Ryan Gibbons: “I am thoroughly looking forward to joining UAE Team Emirates for the next two seasons. I feel honoured to be part of such an incredible setup, which has achieved so much success and proven to be one of the best teams in the peloton. I have no doubt that this transition is crucial for my personal growth and my future as a professional cyclist and I?m eagerly awaiting the start of this new journey.”
Mauro Gianetti (Team Principal): “Ryan is a versatile rider who has shown himself to be very dynamic and a strong team player. He has progressed well over the past few seasons and we hope he can continue that progression in our team as we continue to build for the future.”
Marco Pinotti Joins Mitchelton-Scott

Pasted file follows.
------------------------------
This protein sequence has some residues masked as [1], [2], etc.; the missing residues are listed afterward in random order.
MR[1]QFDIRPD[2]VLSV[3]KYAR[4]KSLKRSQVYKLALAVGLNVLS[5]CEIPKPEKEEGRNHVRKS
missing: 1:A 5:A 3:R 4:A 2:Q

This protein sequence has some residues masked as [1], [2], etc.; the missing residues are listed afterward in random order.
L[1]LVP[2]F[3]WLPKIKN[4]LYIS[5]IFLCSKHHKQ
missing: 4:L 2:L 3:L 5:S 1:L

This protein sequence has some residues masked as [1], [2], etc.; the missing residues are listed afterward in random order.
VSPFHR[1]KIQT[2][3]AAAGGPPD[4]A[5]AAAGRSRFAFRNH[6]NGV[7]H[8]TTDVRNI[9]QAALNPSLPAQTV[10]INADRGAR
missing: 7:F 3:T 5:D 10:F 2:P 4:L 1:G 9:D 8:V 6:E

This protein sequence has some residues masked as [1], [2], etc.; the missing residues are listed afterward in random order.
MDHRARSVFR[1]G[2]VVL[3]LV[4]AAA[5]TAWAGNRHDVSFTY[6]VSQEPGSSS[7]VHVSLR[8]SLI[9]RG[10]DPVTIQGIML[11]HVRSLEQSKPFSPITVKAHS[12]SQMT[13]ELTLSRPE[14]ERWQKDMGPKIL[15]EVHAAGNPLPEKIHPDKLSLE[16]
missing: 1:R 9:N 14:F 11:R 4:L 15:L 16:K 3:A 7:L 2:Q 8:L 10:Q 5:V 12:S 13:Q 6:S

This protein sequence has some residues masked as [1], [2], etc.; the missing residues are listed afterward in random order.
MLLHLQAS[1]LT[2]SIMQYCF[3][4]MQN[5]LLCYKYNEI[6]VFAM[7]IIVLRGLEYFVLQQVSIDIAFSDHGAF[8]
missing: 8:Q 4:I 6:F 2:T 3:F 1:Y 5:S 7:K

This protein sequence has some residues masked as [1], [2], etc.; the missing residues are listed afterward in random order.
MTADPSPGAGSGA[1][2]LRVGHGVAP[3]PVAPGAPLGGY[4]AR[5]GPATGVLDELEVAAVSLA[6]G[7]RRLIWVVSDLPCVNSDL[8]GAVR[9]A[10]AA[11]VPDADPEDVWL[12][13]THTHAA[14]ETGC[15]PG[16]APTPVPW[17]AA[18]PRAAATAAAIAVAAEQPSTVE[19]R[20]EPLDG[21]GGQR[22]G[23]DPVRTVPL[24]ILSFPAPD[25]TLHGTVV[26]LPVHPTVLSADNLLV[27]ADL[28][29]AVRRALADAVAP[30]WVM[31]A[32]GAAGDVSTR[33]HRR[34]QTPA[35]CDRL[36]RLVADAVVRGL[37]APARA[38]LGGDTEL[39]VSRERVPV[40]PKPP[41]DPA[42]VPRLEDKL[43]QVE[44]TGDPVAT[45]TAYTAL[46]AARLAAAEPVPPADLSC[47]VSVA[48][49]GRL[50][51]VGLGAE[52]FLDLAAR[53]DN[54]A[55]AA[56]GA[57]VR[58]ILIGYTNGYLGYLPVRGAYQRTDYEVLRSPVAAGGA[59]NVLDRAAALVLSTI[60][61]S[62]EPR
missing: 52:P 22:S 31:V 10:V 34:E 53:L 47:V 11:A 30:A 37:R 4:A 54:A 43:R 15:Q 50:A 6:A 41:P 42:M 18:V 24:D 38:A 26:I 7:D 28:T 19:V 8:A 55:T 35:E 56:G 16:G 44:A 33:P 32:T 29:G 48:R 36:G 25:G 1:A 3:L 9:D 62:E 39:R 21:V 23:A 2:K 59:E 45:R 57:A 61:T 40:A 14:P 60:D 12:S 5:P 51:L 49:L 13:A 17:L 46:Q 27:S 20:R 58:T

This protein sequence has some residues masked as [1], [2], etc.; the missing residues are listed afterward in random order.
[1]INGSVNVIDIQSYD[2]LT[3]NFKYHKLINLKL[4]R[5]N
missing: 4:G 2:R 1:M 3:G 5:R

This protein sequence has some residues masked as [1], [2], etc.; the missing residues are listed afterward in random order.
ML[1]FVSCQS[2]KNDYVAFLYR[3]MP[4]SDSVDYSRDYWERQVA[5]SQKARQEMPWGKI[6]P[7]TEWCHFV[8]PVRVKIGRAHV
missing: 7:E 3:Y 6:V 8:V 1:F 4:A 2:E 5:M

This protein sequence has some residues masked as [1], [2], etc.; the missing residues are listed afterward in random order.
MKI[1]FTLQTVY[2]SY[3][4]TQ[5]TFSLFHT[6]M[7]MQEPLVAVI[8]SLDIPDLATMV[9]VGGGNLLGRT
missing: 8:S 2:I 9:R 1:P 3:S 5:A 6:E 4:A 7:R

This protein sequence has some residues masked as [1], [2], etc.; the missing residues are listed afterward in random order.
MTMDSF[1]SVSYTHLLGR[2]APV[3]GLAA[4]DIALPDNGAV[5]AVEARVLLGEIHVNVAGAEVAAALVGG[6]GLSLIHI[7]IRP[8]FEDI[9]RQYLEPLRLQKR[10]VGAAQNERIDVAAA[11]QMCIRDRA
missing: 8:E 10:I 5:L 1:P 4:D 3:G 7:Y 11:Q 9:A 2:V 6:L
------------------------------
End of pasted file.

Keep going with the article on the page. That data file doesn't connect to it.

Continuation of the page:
Marco Pinotti will be part of Mitchelton-Scott’s coaching staff next season. The ex-pro will mainly focus on training riders in the field of time trial.
“I will mainly be a trainer/coach”. The Italian has been active as a performance manager at BMC and CCC in recent years. CCC will disappear from the professional peloton and so Pinotti has a new job with the Australian Mitchelton-Scott team.
“We still have to deal with the final details, but I already know that it is a good combination. I was also looking for a team with a certain culture and ambition. It was also time for something new and I wanted to get out of my comfort zone. I know that I can give the team a lot, but also that the formation has a lot to offer me.”
“Two years ago I had the chance to leave with the disappearance of BMC, but I didn’t want to leave the team then. Now I had to make a different choice,” said Pinotti, who may also work as a sports director in some races.
Lachlan Morton renews with EF Pro Cycling